In March, the NCVO reported that charities would lose an estimated £4 billion in 12 weeks as a result of the coronavirus outbreak. The government announced a £750m support package for charities in April, on which the NCVO commented: “it is an important first step, though it will not prevent good charities around the country from closing their doors.” The long-and-short of it is that the third sector will be irrevocably damaged by the crisis. This is coupled with an impending recession that could make the 2008 collapse “look trivial”.
These bleak realities are juxtaposed against an inspiring outpouring of altruism across the entire world. Can you recall a greater global togetherness, ever? It remains to be seen if this level of goodwill can sustain when things return to “normal” but the lingering memory of coronavirus will surely maintain an above average sense of communal responsibility and activism for some time.
During the 2008 recession, the total amount of charitable giving fell by 11%. However, donations as a percentage of income, only decreased slightly. People were also more thoughtful and deliberate about the recipients of their donations, with a greater preference for poverty-relevant causes. This data suggests that people cared just as much but were forced to be more frugal and targeted with their charitable giving.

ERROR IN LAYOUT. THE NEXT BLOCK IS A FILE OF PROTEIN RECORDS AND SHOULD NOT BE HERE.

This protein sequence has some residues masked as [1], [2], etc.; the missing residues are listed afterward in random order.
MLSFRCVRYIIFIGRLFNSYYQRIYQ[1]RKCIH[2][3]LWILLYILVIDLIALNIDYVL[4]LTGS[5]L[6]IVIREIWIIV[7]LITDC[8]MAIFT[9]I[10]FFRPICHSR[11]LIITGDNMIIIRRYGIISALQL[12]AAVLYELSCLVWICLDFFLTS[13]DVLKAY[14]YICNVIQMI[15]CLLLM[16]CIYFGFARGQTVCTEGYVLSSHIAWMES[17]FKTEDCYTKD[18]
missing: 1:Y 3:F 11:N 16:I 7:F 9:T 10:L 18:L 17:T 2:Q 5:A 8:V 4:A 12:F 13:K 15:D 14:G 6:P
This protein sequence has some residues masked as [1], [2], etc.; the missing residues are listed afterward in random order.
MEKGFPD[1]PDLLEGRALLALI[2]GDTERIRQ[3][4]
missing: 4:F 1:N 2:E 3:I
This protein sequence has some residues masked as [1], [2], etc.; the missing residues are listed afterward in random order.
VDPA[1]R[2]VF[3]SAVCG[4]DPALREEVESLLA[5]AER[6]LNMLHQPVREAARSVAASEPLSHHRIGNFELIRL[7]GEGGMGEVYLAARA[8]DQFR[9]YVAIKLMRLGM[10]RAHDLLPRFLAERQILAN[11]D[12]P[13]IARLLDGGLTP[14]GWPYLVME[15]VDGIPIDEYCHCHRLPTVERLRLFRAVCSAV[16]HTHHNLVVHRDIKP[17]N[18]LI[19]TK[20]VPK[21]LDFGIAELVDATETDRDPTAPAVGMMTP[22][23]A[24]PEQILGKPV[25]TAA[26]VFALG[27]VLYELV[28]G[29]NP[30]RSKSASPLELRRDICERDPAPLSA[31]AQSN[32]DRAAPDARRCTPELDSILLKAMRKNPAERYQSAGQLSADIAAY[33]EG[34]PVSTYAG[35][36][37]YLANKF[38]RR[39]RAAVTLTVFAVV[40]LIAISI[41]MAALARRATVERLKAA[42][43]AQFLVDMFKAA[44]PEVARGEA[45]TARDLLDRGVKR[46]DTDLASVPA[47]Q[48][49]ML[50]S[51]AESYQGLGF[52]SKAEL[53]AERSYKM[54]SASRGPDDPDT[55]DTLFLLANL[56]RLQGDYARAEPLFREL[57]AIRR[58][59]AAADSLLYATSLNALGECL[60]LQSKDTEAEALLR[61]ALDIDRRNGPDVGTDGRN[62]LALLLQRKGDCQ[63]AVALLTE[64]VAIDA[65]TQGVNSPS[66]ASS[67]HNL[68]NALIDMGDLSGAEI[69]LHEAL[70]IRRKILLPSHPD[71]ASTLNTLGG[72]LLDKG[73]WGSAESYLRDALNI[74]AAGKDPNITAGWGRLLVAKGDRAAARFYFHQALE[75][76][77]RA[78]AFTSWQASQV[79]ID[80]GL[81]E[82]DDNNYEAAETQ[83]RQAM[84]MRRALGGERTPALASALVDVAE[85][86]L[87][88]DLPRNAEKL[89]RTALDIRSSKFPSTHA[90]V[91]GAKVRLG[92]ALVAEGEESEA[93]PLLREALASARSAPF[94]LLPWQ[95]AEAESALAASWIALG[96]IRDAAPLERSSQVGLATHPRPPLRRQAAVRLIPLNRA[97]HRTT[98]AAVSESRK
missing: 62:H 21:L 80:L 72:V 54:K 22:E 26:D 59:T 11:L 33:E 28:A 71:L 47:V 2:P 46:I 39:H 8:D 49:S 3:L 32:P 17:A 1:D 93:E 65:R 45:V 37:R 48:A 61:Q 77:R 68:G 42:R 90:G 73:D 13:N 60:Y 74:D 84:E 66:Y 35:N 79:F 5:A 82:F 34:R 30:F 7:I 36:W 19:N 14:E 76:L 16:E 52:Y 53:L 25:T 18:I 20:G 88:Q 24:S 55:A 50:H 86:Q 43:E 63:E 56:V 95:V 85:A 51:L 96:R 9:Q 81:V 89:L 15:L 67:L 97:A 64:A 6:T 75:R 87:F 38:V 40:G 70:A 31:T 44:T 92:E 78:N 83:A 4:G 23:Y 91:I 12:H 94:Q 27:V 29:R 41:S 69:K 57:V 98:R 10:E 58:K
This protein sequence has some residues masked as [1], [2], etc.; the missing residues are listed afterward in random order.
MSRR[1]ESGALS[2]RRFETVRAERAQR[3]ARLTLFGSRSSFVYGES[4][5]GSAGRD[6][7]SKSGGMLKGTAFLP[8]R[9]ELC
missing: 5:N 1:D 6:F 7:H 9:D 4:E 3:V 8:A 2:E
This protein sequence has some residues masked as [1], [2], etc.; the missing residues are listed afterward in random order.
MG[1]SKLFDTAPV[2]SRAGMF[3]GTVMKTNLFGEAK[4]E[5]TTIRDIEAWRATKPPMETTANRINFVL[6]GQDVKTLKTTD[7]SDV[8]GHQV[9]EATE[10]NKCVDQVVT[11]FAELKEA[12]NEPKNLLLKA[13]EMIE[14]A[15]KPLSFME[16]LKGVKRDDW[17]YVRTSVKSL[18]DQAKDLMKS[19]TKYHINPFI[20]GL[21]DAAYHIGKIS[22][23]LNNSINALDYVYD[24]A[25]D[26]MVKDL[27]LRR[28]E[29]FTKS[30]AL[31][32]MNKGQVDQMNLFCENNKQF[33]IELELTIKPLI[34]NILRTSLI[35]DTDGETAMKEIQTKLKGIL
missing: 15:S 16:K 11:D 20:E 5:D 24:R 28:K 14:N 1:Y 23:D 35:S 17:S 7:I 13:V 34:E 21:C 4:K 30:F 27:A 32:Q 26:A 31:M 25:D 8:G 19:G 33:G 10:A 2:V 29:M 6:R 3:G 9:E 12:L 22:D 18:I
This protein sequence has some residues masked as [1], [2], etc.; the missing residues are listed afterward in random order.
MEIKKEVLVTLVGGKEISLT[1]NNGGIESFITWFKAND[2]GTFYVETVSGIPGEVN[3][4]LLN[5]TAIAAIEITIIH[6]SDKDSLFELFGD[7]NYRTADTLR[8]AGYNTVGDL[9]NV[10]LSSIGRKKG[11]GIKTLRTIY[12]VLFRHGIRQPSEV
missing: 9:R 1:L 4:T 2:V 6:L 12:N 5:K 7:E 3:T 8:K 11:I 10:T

The Roundups app is designed to do three things:
- Allow people to donate to charity in a way that, financially, they barely notice
- Show donors precisely how their contributions are doing good
- Celebrate the collective impact of the community
Roundups is exceptionally well-aligned, then, to a world where people are feeling the pinch, wanting to be savvy with their charitable giving and feeling a powerful sense of global responsibility.
We as a brand, and we - Sean and Matt - as people, are not the type to spew hyperbole about how the Roundups app is going to raise millions overnight and save the third sector. This is obviously not the case. We do believe, however, that Roundups can play a significant part in supporting charities in the long term come what may. The appeal of automatic penny donations is instinctive under ordinary circumstances and even more apt amidst a global pandemic and potential recession. We are ready to do everything we can to help.
If you would like to donate pennies as you spend via Roundups, you can sign up at www.joinripples.org.
For charities and other non-profits who would like to join the platform, please contact email@example.com.